Oregon Legislature

The Oregon House of Representatives prepare to open an evening session June 10, 2021, in the Oregon Capitol in Salem. The House was to meet Monday, Sept. 20, for a special session on redistricting until a case of COVID-19 prompted a cancellation.

SALEM — A political showdown in the House over political redistricting was put on hold for at least a day amid reported COVID-19 cases traced to the session Monday, Sept. 20, in the Capitol.

House Speaker Tina Kotek, D-Portland, announced just after 1 p.m. that a COVID-19 case had been traced to the House session. She canceled the House floor session until the morning of Sept. 22.

“This is obviously a developing situation and hopefully we will be back tomorrow to complete our business,” Kotek said.

No additional information was given on the identity of the person who tested positive. The House had been interrupted at least three times during the past year by outbreaks among lawmakers and staff.

Kotek’s announcement was made to a nearly empty chamber. The House was scheduled to vote on final passage of new legislative and congressional maps required to reflect population changes in the 2020 U.S. Census.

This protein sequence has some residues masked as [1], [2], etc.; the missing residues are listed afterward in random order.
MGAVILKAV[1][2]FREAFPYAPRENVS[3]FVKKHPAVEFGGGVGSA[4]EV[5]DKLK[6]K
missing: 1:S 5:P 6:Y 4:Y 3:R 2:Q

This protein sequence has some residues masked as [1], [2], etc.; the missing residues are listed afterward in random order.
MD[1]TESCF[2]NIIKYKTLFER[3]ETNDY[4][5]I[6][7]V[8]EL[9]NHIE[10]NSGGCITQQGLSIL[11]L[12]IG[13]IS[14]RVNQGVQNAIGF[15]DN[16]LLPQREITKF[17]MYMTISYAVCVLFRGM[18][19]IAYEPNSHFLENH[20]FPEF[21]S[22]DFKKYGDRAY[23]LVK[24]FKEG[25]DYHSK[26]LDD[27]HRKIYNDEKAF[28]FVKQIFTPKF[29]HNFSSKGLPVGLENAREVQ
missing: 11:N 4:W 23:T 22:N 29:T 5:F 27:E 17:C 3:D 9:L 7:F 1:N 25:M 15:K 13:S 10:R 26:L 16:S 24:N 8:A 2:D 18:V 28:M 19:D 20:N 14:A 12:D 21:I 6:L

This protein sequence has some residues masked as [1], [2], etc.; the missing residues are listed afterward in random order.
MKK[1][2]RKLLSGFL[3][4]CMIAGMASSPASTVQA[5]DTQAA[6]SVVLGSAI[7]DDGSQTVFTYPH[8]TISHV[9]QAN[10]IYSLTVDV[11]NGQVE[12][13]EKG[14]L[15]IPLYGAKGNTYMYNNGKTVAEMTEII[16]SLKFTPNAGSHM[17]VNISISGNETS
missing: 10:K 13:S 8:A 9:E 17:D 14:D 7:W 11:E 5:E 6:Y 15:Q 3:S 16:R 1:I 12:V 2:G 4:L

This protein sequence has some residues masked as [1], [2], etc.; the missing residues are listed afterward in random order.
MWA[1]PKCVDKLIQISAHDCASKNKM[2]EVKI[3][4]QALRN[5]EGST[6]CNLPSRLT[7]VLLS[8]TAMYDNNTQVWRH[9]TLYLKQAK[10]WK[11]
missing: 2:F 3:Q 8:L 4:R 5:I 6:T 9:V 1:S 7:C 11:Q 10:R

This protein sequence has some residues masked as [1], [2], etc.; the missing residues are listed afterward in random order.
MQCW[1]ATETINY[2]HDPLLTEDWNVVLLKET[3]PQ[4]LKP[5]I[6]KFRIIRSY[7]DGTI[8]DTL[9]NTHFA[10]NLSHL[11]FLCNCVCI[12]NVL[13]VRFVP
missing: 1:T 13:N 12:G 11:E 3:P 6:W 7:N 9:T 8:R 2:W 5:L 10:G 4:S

However, there were questions as to whether the GOP lawmakers would show up at all.

Republicans are considering a boycott or walkout to block a Democratic redistricting plan they say includes a broken promise by Kotek on partisan parity on the committee deciding the fate of legislative and congressional district maps for the 2022 election.

“We’ve been had,” said Rep. Daniel Bonham, R-The Dalles, a lead negotiator for GOP on redistricting for the 2022 election. “I don’t know if that makes me a sucker, but if it does, I’m a sucker with character.”

Bonham was reacting to the decision by Kotek, to unilaterally revise a deal giving Republicans equal say on the House Redistricting Committee.

The House and Senate redistricting committees had worked since August on the much-delayed political maps. Twelve legally required hearings were held and thousands of pieces of testimony and comments were gathered. Democrats and Republicans submitted a total of eight different maps.

But with the start of the special session, all legislation and committees had to be reconstituted.

The Senate had a committee of three Democrats and two Republicans, just as before. It voted 3-2 to recommend maps drawn by Democrats for 60 House, 30 Senate and six congressional districts. The full Senate approved the maps on an 18-11 party-line vote. The maps were then shipped over to the House.

In a surprise, if not completely unforeseen collision of partisan priorities, Kotek announced she was cleaving the redistricting committee in two.

“Separate committees are the only path the House now has to fulfill its responsibilities,” Kotek said.

A committee to vote on House and Senate maps would have the previously-brokered equality of Republicans and Democrats.

However, Kotek created a new committee of two Democrats and one Republican to consider the more controversial congressional maps.

“I am confident the maps passed by the Senate meet all statutory and constitutional requirements,” she said.